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dc.contributor.authorLee, John A. N.en_US
dc.date.accessioned2013-06-19T14:37:11Z
dc.date.available2013-06-19T14:37:11Z
dc.date.issued1991-05-01
dc.identifierhttp://eprints.cs.vt.edu/archive/00000270/en_US
dc.identifier.urihttp://hdl.handle.net/10919/19725
dc.description.abstractThe availability of the computer to a broad section of the community has brought under its influence a number of individuals who may not have been so well disciplined in appropriate ethical behavior. Lacking precedents and truly parallel paradigms as in driver and sex education, this paper recommends that earnest consideration must be given to introducing ethical concepts and case studies into secondary school classes as well as in professional school curriculum related to computing. Surveys have shown that the person most likely to have misused a computer/communication system is the employee of the company under attack. It is the responsibility of the computer community to reach as many of these employees during their formative years to divert them from inappropriate practices. The objective of this paper is to consider the state of affairs in computing which lead to deep concerns about ethical behavior and to present proposals for the inclusion of ethical concepts in early computer related courses.en_US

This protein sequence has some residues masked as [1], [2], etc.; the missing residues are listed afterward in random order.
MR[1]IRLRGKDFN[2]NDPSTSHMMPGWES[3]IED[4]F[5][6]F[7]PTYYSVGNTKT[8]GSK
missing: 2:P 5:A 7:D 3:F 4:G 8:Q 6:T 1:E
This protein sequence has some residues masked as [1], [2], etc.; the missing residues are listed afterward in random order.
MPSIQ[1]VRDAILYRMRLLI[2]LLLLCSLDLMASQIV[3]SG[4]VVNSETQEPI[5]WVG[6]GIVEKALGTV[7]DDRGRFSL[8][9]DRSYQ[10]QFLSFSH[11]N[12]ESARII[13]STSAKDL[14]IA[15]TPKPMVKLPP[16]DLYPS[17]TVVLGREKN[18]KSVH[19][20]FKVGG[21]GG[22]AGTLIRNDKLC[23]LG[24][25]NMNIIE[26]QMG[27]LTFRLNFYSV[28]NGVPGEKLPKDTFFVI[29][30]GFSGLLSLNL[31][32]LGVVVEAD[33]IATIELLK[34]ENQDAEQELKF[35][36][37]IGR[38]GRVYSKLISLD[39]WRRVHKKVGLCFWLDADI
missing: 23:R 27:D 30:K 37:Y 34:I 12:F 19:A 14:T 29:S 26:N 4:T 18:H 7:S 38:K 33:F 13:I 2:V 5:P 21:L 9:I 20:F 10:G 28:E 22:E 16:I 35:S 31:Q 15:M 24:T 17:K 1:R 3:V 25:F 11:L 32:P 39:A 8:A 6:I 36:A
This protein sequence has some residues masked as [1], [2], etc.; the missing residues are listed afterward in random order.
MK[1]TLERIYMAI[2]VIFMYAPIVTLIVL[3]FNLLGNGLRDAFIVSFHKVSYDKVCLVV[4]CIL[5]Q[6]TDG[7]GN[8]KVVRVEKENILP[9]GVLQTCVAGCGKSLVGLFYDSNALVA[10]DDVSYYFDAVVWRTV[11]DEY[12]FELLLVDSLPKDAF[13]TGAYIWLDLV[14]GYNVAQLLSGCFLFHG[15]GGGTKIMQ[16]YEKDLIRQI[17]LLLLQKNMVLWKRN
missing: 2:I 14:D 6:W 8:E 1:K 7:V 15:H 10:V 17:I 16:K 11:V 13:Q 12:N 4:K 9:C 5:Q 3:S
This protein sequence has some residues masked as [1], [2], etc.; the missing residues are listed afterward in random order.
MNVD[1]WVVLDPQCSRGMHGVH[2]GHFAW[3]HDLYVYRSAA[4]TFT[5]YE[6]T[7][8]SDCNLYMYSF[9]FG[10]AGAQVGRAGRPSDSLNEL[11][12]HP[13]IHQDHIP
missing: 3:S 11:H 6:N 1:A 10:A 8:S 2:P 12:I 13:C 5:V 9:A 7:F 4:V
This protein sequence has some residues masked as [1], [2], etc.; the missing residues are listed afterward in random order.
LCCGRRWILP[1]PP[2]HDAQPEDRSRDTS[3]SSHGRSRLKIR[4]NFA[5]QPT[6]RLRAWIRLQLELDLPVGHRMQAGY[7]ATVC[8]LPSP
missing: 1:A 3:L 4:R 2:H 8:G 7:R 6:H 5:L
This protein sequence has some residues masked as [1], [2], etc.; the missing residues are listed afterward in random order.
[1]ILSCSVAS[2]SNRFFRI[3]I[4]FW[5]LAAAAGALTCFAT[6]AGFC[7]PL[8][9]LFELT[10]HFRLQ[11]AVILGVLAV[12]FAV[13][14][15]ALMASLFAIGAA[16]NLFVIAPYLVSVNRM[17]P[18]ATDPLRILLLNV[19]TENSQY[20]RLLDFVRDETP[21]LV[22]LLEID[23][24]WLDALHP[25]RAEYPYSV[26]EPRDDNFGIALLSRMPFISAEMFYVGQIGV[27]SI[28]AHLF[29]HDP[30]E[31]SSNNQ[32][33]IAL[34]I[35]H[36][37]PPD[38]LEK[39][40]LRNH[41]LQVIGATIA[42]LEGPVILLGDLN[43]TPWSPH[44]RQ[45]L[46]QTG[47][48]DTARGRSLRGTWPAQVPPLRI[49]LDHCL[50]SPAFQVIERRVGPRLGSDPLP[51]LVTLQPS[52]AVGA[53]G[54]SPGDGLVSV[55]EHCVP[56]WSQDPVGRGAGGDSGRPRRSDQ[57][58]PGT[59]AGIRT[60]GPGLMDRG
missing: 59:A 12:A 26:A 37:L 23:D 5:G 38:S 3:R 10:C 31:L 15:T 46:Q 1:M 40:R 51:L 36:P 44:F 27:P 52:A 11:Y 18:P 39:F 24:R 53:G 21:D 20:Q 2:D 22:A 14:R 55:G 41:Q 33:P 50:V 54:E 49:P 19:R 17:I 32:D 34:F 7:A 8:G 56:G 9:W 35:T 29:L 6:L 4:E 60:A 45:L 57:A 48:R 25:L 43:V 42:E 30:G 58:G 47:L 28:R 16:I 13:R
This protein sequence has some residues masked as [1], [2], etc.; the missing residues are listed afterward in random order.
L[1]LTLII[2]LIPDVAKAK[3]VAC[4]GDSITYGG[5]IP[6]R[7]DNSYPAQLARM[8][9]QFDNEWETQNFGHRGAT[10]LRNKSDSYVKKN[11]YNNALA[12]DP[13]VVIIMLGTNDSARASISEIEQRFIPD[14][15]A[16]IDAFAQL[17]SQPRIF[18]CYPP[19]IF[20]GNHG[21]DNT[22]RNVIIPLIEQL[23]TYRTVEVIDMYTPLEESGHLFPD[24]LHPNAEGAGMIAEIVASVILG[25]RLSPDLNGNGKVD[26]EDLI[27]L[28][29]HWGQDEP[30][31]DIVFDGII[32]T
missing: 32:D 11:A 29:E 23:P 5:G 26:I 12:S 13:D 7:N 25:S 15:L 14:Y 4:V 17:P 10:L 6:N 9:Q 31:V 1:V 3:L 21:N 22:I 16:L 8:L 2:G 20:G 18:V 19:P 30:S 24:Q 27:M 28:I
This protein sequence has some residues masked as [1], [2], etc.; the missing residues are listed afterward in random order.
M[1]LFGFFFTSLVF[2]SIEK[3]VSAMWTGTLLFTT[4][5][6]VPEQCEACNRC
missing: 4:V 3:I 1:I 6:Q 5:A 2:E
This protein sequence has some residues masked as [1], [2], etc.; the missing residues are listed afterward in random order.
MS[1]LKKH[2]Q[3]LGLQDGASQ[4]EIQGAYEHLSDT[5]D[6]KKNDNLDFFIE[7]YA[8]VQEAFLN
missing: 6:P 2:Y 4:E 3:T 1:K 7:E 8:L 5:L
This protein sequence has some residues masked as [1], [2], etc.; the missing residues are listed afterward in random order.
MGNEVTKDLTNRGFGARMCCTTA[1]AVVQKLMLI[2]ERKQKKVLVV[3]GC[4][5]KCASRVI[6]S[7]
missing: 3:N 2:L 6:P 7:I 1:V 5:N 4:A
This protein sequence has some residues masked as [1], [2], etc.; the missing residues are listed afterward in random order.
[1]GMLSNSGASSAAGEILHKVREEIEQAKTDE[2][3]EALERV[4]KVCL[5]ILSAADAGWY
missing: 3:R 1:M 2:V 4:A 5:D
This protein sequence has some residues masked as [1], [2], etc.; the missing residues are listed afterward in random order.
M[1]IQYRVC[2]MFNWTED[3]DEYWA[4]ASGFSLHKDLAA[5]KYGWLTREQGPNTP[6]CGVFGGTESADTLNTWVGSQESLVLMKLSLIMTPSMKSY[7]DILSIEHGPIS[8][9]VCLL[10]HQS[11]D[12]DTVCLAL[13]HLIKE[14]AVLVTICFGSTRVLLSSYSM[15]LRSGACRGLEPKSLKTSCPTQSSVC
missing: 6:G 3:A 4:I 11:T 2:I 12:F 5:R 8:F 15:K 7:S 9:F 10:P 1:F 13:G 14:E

dc.format.mimetypeapplication/pdfen_US
dc.publisherDepartment of Computer Science, Virginia Polytechnic Institute & State Universityen_US
dc.relation.ispartofHistorical Collection(Till Dec 2001)en_US
dc.titleThe Need for Ethics Education in Computer Curriculumen_US
dc.typeTechnical reporten_US
dc.identifier.trnumberTR-91-25en_US
dc.type.dcmitypeTexten_US
dc.identifier.sourceurlhttp://eprints.cs.vt.edu/archive/00000270/01/TR-91-25.pdf


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